With ASIC-Based Approach, Altos Radar Races to Lead Automotive Vision
Launched in January 2023, Altos Radar is fast-tracking a viable 4D automotive radar system with a recent $3.5M seed round.
California-based startup Altos Radar recently announced its arrival to the advanced driver assistance systems (ADAS) market with the closure of a $3.5M seed funding round and the availability of its first product, a 4D imaging radar Altos V1.
The Altos V1, 4D imaging radar. Image used courtesy of Altos Radar
All About Circuits reached out to Li Niu, CEO and co-founder of Altos Radar, to find out more about this newcomer to the automotive market. The team of five began working on the product in December 2022 after leaving their prior jobs and formally started the company in January 2023.
Altos Radar Takes Advantage of Updated Frequency Standard
Prior to the 2017 opening of the 76–81 GHz frequency band, radars could not offer the needed resolution to act as a primary sensor in automotive designers. As such, developers relegated radar to velocity measurement or lower-risk applications such as rear-facing, cross-traffic alerts.
Altos Radar is capitalizing on the new frequency range standard by bringing its 4D imaging radar, operating at 77 GHz, to the ADAS scene. 4D radar provides the location of an object in three dimensions and adds velocity as the fourth dimension. The company claims its device offers image perception on par with the current crop of LiDAR systems. This makes the unit an economic option to replace or augment LiDAR and camera systems.
A Founder's Road to 4D Imaging Radar
With more than eight years of experience with autonomous systems, Li has had ADAS on his mind for quite a while now.
“Autonomous driving will be the single most critical, profitable market in the next few decades,” Li said. "One of the biggest roadblocks is the absence of high performance, low-cost, and reliable hardware for sensing and computing.”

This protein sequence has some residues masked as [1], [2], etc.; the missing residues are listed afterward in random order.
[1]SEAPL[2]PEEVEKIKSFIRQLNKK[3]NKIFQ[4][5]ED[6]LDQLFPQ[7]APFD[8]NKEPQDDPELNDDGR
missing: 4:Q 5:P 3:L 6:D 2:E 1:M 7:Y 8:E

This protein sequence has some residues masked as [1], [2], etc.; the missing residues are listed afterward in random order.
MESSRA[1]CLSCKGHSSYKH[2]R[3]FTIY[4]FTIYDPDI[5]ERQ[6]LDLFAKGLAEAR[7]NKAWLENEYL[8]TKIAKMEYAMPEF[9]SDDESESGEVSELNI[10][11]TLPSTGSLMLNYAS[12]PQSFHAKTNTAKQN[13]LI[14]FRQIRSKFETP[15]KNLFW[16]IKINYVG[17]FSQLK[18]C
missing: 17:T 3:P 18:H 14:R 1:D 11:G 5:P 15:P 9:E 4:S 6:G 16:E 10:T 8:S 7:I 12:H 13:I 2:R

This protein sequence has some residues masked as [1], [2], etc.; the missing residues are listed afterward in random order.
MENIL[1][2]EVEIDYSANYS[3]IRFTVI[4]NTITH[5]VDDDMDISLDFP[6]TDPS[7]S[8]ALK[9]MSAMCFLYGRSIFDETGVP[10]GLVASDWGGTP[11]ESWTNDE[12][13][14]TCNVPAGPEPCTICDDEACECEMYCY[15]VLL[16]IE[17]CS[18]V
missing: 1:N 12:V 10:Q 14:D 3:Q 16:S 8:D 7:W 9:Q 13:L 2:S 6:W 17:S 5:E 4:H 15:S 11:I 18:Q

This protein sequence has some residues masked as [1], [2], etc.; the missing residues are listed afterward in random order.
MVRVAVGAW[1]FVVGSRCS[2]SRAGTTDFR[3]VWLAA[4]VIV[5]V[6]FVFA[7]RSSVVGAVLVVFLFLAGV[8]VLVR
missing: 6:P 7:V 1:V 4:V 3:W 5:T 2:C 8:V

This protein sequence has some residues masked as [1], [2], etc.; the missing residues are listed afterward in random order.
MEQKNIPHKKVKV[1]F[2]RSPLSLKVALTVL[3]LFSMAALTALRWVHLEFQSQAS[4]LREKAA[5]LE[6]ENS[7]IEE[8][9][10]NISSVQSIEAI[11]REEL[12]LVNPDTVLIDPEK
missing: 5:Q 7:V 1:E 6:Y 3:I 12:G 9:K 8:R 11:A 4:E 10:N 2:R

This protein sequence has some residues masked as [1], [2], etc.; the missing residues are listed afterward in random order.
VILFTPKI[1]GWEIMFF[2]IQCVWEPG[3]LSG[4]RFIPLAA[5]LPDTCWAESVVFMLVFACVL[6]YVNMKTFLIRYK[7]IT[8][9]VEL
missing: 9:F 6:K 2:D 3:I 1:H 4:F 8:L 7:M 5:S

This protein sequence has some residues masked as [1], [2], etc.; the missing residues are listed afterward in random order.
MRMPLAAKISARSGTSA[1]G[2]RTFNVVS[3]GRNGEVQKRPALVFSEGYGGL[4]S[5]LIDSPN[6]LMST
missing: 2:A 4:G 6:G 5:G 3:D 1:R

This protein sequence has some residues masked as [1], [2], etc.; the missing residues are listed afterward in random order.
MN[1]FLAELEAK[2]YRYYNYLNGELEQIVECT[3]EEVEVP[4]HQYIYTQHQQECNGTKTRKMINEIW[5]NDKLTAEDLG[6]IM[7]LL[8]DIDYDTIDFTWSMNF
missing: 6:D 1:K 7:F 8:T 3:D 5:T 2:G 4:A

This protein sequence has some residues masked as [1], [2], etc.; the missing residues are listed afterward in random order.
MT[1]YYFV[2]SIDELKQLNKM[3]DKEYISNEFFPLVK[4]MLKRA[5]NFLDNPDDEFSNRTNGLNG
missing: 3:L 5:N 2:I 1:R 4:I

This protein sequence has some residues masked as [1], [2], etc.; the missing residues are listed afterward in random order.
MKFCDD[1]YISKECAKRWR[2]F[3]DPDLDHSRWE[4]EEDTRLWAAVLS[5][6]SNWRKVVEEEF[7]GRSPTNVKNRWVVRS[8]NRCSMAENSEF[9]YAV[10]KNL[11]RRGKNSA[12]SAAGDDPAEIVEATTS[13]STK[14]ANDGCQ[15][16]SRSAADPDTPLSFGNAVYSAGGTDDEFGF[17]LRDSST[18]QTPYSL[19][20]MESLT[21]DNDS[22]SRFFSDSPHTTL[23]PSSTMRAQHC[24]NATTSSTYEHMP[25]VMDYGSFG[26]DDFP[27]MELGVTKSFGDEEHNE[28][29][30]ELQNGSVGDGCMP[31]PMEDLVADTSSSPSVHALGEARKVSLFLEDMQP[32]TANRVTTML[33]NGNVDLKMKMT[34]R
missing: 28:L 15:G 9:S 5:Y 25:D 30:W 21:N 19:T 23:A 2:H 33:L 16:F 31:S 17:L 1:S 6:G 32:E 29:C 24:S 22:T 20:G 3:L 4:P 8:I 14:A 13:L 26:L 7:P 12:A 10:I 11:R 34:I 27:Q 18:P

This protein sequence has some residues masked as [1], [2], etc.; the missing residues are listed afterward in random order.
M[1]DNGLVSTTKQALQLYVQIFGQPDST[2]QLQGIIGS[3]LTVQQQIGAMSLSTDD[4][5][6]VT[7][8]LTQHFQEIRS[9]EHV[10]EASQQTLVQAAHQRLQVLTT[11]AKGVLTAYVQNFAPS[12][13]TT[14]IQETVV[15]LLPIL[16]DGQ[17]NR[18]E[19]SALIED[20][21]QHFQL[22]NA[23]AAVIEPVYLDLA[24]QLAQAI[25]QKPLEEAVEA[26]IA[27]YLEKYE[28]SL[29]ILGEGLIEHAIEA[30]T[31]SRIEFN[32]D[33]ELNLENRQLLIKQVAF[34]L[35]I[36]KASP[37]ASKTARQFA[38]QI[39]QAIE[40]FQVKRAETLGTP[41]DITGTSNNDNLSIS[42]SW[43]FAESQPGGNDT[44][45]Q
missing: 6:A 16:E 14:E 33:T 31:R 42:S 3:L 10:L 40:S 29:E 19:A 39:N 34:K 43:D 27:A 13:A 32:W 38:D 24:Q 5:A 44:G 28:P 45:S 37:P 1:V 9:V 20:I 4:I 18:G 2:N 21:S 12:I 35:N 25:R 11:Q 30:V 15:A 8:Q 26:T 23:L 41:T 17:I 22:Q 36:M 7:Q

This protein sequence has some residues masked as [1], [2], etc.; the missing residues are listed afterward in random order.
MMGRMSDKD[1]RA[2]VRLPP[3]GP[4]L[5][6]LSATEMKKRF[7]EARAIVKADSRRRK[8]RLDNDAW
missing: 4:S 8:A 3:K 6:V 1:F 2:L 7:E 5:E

In his work, Li saw an opportunity to take a novel approach to automotive vision: 4D imaging radar. Like many other founders, Li decided that a startup was the best way to realize his vision. Part of that vision led the team to an ASIC-based solution rather than a more traditional FPGA-based design.
Altos Opts for ASICs Instead of FPGAs
Most automotive radar systems today use FPGAs at their heart. The FPGA route offers plenty of advantages: the hardware can be upgraded later in the field, and development can proceed concurrently with manufacturing. However, developing complex FPGA code takes a lot of time, and high-performance chips tend to be expensive.
Altos Radar instead found an existing Texas Instruments ASIC originally designed for automotive L2 automation applications and optimized low-level code to get the most performance out of the chip. This approach sped up the chip's time to market and significantly lowered the unit cost beyond competitive offerings. While Altos Radar has not yet set the final pricing, Li said the company is expecting high-volume pricing to be in the $150 to $200 per unit range.
Prototype Altos V1 installed on a test vehicle. Image used courtesy of Altos Radar
The startup's solution—the only non-FPGA product in this category—handles computation on board to deliver real-time point clouds in a format similar to that of LiDAR systems. The radar offers long-range detection and a point cloud with up to 3,000 points per frame at 10 fps. The system can detect vehicles at 400 meters and pedestrians at 180 meters, discern objects that are as close as 0.31 meters from each other, and measure speed at 0.2 meters per second.
Camera, Radar, or LiDAR: Which Is Best?
Altos Radar claims the Altos V1 matches or exceeds typical LiDAR performance and has the advantage of greater environmental flexibility. Radar will penetrate fog, dust, and other vision obstructions that LiDAR and camera-based systems cannot. The Altos V1 also comes with a significant cost advantage, with advanced LiDAR units costing thousands of dollars each.
Compared to cameras, radar and LiDAR both require less computing power since they only stream useful information to the ADAS. Camera imaging requires significant processing to extract object identification, speed, and location before data is ready for ADAS.
The jury is still out on which of the three systems will rise to the top of the ADAS vision contest. There may be more than one winner. In the end, though, low cost, high performance, and time to market are critical routes to success—and in these areas, Altos Radar seems to have a solid start in the right direction.